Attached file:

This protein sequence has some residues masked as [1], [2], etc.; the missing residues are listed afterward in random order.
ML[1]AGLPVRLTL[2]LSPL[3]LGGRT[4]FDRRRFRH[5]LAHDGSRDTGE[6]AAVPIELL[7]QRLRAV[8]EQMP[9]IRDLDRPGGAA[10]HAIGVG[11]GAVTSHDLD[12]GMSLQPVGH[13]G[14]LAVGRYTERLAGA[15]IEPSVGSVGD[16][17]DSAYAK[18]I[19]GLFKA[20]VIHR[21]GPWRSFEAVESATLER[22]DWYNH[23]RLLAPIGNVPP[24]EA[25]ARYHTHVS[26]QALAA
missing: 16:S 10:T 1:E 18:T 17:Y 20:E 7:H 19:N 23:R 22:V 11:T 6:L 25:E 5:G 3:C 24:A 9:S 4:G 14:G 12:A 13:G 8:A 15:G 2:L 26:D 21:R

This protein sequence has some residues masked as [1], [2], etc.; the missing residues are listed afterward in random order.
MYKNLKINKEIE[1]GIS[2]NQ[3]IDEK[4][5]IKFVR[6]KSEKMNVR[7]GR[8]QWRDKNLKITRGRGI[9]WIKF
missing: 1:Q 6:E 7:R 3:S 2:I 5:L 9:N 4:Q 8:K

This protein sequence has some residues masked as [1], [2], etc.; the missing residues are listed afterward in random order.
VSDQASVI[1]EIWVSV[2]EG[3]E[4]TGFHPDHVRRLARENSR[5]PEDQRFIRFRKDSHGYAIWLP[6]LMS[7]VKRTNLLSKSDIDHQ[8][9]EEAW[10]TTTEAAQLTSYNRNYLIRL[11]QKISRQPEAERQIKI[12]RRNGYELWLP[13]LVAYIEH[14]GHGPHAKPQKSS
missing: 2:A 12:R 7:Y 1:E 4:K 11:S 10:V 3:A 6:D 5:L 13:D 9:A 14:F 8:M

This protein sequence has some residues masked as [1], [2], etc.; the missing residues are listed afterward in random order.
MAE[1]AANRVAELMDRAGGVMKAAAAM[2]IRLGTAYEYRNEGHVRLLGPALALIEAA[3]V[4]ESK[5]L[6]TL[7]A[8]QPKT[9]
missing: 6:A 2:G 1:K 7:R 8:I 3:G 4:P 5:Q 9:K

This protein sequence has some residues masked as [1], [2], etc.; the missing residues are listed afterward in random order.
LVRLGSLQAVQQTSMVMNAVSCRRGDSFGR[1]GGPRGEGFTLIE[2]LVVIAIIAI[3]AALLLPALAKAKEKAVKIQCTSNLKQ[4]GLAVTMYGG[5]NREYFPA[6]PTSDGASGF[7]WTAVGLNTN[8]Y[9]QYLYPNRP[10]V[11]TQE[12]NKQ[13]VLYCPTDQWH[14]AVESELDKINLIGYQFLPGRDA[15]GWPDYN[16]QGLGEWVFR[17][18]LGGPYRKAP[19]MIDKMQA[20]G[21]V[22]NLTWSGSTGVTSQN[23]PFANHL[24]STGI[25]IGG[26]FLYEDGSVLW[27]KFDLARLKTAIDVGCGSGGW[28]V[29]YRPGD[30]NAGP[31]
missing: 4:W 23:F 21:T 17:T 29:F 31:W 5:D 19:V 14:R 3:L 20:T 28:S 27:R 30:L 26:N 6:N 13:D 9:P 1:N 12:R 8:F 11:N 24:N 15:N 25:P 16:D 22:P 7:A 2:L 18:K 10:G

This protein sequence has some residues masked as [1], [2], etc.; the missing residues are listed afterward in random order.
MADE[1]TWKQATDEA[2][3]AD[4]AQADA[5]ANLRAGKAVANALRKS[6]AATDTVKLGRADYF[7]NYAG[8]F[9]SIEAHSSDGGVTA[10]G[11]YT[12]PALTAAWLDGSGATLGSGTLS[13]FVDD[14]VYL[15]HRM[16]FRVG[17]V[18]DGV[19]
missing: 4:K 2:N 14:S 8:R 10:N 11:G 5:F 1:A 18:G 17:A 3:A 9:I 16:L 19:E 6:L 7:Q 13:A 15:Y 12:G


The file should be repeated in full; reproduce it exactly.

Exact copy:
This protein sequence has some residues masked as [1], [2], etc.; the missing residues are listed afterward in random order.
ML[1]AGLPVRLTL[2]LSPL[3]LGGRT[4]FDRRRFRH[5]LAHDGSRDTGE[6]AAVPIELL[7]QRLRAV[8]EQMP[9]IRDLDRPGGAA[10]HAIGVG[11]GAVTSHDLD[12]GMSLQPVGH[13]G[14]LAVGRYTERLAGA[15]IEPSVGSVGD[16][17]DSAYAK[18]I[19]GLFKA[20]VIHR[21]GPWRSFEAVESATLER[22]DWYNH[23]RLLAPIGNVPP[24]EA[25]ARYHTHVS[26]QALAA
missing: 16:S 10:T 1:E 18:T 17:Y 20:E 7:H 19:N 23:R 22:V 11:T 6:L 25:E 5:G 3:C 24:A 9:S 4:G 14:G 12:A 13:G 8:A 15:G 2:L 26:D 21:R

This protein sequence has some residues masked as [1], [2], etc.; the missing residues are listed afterward in random order.
MYKNLKINKEIE[1]GIS[2]NQ[3]IDEK[4][5]IKFVR[6]KSEKMNVR[7]GR[8]QWRDKNLKITRGRGI[9]WIKF
missing: 1:Q 6:E 7:R 3:S 2:I 5:L 9:N 4:Q 8:K

This protein sequence has some residues masked as [1], [2], etc.; the missing residues are listed afterward in random order.
VSDQASVI[1]EIWVSV[2]EG[3]E[4]TGFHPDHVRRLARENSR[5]PEDQRFIRFRKDSHGYAIWLP[6]LMS[7]VKRTNLLSKSDIDHQ[8][9]EEAW[10]TTTEAAQLTSYNRNYLIRL[11]QKISRQPEAERQIKI[12]RRNGYELWLP[13]LVAYIEH[14]GHGPHAKPQKSS
missing: 2:A 12:R 7:Y 1:E 4:K 11:S 10:V 3:A 6:D 5:L 13:D 9:A 14:F 8:M

This protein sequence has some residues masked as [1], [2], etc.; the missing residues are listed afterward in random order.
MAE[1]AANRVAELMDRAGGVMKAAAAM[2]IRLGTAYEYRNEGHVRLLGPALALIEAA[3]V[4]ESK[5]L[6]TL[7]A[8]QPKT[9]
missing: 6:A 2:G 1:K 7:R 8:I 3:G 4:P 5:Q 9:K

This protein sequence has some residues masked as [1], [2], etc.; the missing residues are listed afterward in random order.
LVRLGSLQAVQQTSMVMNAVSCRRGDSFGR[1]GGPRGEGFTLIE[2]LVVIAIIAI[3]AALLLPALAKAKEKAVKIQCTSNLKQ[4]GLAVTMYGG[5]NREYFPA[6]PTSDGASGF[7]WTAVGLNTN[8]Y[9]QYLYPNRP[10]V[11]TQE[12]NKQ[13]VLYCPTDQWH[14]AVESELDKINLIGYQFLPGRDA[15]GWPDYN[16]QGLGEWVFR[17][18]LGGPYRKAP[19]MIDKMQA[20]G[21]V[22]NLTWSGSTGVTSQN[23]PFANHL[24]STGI[25]IGG[26]FLYEDGSVLW[27]KFDLARLKTAIDVGCGSGGW[28]V[29]YRPGD[30]NAGP[31]
missing: 4:W 23:F 21:T 17:T 29:F 31:W 5:D 19:V 14:R 3:L 20:T 28:S 27:R 30:L 26:N 6:N 13:D 9:P 1:N 12:R 8:F 11:N 24:N 15:N 25:P 16:D 22:P 7:A 2:L 18:K 10:G

This protein sequence has some residues masked as [1], [2], etc.; the missing residues are listed afterward in random order.
MADE[1]TWKQATDEA[2][3]AD[4]AQADA[5]ANLRAGKAVANALRKS[6]AATDTVKLGRADYF[7]NYAG[8]F[9]SIEAHSSDGGVTA[10]G[11]YT[12]PALTAAWLDGSGATLGSGTLS[13]FVDD[14]VYL[15]HRM[16]FRVG[17]V[18]DGV[19]
missing: 4:K 2:N 14:S 8:R 10:N 11:G 5:F 1:A 18:G 17:A 3:A 9:I 16:L 19:E 6:L 7:Q 13:A 15:Y 12:G